Last night my friends and I decided that in the middle of the snow storm we would trek up Kingston Avenue, for a truly delightful meal at a tres chic Gehzee hotspot. To any normal person this is a simple task. But for me and my friends it takes careful planning. You see one of us has to make sure we have enough tissues. Its cold outside and well we get runny noses. And of course we need aleve for our aches and pains. Oh and then there are the snacks, just in case the stick your finger up your nose diabetes test comes back positive and our blood sugar gets low. Needless to say the preparation for going out ages us greatly. We might as well just start using walkers and canes now. Anyway, we finally made it to the restaurant and sat down for our meal. Now I am not going to critique the service...but we were there for over two hours. None of us minded, but SERIOUSLY two hours all we ordered were salads. Anyway we sat, we shmoozed, and someone sneezed. Then they sneezed again and again and again. The typical reaction ignore it or acknowledge it with the normal dark age response to sneezing, "God Bless You." I say dark ages because the origin of "God Bless You," dates back to a time when the common cold would cause death. Therefore, when you sneeze God should bless you not to get sick, contract the black plague, yada yada yada, and die (poo, poo, poo).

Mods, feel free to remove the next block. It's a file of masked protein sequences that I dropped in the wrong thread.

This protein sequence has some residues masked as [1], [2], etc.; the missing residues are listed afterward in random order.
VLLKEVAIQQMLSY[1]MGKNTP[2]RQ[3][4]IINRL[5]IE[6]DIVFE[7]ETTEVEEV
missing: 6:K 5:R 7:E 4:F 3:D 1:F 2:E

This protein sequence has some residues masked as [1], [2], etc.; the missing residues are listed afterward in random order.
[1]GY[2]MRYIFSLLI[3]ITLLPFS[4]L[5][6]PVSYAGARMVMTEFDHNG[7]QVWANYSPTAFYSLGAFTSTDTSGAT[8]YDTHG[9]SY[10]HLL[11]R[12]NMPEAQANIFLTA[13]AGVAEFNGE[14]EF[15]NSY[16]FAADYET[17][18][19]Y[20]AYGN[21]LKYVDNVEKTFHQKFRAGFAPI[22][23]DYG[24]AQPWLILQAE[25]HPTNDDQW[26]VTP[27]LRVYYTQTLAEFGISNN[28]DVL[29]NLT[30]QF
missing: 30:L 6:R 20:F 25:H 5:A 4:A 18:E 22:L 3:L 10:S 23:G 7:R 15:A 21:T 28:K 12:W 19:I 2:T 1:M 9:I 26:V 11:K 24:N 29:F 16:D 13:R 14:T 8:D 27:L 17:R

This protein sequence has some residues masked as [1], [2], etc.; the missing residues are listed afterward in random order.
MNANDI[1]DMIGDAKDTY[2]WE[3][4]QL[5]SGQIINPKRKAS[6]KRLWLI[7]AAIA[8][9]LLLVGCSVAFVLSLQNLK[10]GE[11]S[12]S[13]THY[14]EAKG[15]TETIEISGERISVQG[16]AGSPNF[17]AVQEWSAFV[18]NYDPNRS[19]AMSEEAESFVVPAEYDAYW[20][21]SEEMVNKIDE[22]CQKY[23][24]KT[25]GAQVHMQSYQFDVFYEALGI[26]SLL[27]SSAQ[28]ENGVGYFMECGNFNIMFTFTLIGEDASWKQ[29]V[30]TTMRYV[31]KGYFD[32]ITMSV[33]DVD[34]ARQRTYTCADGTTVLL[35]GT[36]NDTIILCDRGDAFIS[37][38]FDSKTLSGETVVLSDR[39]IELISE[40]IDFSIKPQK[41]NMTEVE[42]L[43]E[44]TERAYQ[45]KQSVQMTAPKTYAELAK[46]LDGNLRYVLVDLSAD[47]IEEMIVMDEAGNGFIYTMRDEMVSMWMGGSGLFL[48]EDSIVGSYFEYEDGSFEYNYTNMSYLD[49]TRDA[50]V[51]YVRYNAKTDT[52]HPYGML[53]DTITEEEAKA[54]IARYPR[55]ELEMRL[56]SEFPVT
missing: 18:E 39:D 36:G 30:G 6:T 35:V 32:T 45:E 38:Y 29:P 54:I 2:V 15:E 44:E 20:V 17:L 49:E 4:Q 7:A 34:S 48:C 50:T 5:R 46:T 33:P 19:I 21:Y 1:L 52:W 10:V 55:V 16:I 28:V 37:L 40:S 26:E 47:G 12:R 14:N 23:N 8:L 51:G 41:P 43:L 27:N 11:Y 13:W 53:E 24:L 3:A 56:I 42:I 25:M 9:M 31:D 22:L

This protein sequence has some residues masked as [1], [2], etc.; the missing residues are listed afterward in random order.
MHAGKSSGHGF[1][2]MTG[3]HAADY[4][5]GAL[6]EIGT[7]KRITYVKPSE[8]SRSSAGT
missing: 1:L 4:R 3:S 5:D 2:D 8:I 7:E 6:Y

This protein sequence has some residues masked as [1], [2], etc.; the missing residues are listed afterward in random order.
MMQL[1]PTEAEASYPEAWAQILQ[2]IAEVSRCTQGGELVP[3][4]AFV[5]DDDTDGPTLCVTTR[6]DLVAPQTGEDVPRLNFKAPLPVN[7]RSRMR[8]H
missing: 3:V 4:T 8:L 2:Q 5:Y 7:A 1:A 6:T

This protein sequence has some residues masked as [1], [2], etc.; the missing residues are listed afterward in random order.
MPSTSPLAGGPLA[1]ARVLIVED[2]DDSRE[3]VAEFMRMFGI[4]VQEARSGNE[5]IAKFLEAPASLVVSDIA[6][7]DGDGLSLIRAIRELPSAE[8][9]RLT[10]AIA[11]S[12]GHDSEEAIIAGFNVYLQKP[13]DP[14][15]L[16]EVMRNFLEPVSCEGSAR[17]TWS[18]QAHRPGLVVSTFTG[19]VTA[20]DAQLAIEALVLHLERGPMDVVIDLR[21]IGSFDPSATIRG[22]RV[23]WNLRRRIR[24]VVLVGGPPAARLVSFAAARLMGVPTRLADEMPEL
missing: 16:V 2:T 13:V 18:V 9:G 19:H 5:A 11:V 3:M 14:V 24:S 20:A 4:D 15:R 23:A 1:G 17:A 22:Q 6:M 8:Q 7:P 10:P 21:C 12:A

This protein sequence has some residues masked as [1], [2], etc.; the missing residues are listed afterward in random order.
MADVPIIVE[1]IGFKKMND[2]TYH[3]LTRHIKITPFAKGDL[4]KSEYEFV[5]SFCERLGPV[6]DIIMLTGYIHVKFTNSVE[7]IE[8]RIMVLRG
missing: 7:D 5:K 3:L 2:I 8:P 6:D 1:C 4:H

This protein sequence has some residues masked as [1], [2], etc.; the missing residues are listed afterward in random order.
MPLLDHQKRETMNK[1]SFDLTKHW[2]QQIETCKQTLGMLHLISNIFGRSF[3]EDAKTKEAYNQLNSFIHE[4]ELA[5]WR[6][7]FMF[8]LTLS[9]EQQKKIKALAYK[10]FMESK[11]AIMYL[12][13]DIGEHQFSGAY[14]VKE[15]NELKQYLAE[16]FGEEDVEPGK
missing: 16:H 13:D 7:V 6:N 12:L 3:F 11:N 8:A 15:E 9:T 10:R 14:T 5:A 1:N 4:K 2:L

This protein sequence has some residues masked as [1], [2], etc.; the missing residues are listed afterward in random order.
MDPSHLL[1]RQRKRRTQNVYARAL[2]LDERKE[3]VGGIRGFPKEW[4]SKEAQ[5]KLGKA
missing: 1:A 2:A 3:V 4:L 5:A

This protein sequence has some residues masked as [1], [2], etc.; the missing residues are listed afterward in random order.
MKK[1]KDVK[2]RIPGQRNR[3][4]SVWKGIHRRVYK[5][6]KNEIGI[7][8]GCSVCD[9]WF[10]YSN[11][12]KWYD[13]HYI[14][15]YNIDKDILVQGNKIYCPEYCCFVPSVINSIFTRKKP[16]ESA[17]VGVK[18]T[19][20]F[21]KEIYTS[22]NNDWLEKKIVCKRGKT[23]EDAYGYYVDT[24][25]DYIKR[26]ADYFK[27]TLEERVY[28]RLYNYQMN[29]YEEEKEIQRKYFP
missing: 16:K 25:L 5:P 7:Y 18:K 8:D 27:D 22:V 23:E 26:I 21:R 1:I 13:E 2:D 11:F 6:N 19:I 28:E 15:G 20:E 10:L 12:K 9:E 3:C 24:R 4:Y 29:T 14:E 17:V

As a child superstition was very common concept in my home. We are Jews, so everything is bad luck. My grandmother was extremely superstitious. You know throw salt over your shoulder, don't step on a crank, and something about seven mirrors or bad luck or something like that. Whatever it was, my grandmother was always trying to make sure that the ayin hara (evil eye) was far far away. Part of her precautionary measures against the evil spirits was to make sure the give us extra blessings every time we sneezed. Yes that is right Grammy was living in the dark ages where if you sneeze, that might mean you have acold, and a cold means the black plague and well the black plague means death (poo, poo, poo). Therefore whenever a sneeze was heard my Grandmother would start "tzugehzunt, tzib laben, tzib voxen, nachamol, nachamol, nachamol." Again this is one of those Yiddish phrases you might just happen to see at Gupta's. This phrase as I have now learned from one of my favorite Gehzee sources (no sarcasm here, this one is really a favorite) means "To heath, to life, and to growth (upward not outward, ie spiritual growth) again and again and again." This is a pretty hefty blessing to give just for a sneeze, but it always made us laugh and so far we are all healthy, living, and growing (mostly outward).
Ok back to dinner. So someone sneezed. And then they sneezed again and again and again. So without even thinking, out came my Grandmother's favorite Yiddish blessing, to your health, to your life, to your growth, again and again and again ( I said it in Yiddish). My friends started cracking up. What in the world did I just say. A simple dark ages "God Bless You," would have been fine. But no, my Grandmother's words flew out of my mouth as if she had it all planned. My friend passed a tissue to the sneezer, and my other friend asked if they had a cold and need some aleve. We finished our salads, bundled back up and made our way out into the frozen tundra. Each one of us like a little old Grandma.